On view at the Menil Collection from December 17, 2010 through April 3, 2011, Tony Smith: Drawings brings together a group of rarely-exhibited works on paper by the American artist best known for monumental geometric sculptures in steel and bronze.
Created between 1950 and 1955, the 30 drawings on display encapsulate a dramatic turning point in Smith’s artistic career, as he shifted from his professional architectural work towards painting and sculpture. Throughout this brief yet remarkably productive period, Smith laid the formal and theoretical groundwork for some of the most essential sculptures of the mid-twentieth-century.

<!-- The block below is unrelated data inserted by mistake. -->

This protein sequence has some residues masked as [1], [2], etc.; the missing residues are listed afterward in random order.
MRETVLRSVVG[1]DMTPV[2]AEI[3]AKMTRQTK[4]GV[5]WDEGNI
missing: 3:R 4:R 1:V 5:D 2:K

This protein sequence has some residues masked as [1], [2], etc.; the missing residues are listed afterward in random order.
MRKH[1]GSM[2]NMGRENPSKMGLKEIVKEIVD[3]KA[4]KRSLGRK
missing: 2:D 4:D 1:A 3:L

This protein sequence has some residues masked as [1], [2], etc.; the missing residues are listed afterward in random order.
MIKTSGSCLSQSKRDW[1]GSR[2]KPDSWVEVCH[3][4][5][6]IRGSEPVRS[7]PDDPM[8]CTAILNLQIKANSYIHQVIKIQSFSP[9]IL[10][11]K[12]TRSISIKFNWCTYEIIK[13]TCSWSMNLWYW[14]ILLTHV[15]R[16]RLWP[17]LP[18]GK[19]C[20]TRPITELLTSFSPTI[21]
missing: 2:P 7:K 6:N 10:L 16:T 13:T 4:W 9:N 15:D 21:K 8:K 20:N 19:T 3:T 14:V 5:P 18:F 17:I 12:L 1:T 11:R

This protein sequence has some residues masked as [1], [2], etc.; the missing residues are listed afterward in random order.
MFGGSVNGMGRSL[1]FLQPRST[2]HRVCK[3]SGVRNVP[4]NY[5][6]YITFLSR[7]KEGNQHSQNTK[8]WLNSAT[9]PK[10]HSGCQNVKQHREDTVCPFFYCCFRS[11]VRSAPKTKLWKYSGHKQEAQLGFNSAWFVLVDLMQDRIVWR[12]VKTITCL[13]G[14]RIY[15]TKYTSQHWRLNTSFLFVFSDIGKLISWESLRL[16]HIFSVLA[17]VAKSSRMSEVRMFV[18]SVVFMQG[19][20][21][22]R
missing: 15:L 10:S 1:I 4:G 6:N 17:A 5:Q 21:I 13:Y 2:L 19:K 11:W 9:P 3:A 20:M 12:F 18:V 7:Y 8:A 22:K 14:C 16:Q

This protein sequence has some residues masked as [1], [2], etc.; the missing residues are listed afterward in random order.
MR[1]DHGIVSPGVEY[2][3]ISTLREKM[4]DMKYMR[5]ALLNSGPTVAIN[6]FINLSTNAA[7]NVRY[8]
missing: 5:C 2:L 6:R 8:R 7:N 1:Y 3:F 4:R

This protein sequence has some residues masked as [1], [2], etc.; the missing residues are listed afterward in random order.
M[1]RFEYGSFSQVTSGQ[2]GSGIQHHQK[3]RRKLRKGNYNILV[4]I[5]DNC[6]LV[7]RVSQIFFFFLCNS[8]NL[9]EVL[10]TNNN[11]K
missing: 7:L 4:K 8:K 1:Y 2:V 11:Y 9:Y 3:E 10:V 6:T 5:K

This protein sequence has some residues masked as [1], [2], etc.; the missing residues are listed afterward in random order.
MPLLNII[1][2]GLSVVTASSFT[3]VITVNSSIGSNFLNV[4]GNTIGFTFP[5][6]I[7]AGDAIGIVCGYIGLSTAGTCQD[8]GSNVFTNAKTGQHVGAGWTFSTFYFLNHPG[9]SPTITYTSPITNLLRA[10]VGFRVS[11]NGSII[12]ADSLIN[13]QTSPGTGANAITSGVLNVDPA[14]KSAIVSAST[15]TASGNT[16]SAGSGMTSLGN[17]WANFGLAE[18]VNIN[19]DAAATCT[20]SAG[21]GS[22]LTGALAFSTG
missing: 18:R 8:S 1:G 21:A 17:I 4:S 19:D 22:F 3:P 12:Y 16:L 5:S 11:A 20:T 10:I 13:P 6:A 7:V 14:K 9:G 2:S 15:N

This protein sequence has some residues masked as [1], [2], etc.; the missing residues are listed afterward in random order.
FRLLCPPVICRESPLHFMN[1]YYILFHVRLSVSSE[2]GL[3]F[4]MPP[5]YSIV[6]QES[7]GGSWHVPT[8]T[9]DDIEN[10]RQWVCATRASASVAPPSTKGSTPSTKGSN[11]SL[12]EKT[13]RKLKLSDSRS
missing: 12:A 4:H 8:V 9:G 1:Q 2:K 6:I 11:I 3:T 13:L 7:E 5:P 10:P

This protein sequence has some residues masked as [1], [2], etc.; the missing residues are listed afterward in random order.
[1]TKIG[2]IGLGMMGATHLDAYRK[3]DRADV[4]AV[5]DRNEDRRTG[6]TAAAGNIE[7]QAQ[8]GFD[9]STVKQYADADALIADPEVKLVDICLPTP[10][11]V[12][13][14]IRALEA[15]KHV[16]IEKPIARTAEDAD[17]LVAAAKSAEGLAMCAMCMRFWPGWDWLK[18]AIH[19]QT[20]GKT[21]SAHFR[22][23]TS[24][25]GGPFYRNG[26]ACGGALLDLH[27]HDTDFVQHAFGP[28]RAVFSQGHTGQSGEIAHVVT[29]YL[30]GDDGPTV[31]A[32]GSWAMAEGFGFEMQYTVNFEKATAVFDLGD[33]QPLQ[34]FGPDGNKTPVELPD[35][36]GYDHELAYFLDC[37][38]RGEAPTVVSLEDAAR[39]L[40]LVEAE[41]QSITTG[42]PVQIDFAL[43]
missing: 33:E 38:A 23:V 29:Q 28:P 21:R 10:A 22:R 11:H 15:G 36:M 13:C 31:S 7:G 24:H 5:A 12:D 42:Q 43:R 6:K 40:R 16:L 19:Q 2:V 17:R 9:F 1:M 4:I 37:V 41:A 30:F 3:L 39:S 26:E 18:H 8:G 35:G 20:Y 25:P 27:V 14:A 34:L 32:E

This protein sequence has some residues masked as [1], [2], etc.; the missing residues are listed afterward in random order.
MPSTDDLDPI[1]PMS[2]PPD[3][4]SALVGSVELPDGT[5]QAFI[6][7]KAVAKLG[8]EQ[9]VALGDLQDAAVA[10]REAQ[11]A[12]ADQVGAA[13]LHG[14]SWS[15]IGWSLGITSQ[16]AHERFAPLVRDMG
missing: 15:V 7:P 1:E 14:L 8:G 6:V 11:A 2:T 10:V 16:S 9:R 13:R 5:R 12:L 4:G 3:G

Born in South Orange, New Jersey, in 1912, Smith was stricken with tuberculosis in early childhood – a circumstance, the artist recalled, that allowed him to develop his penchant for art and architecture in quiet isolation. After coursework at Fordham and Georgetown universities, Smith pursued his long-standing artistic interests at the Art Students League of New York, studying under painters George Grosz and Václav Vytlačil in the evenings while working as a draftsman at his family’s manufacturing company during the day.
For a full review of the exhibition on ArtDaily.org, please visit here.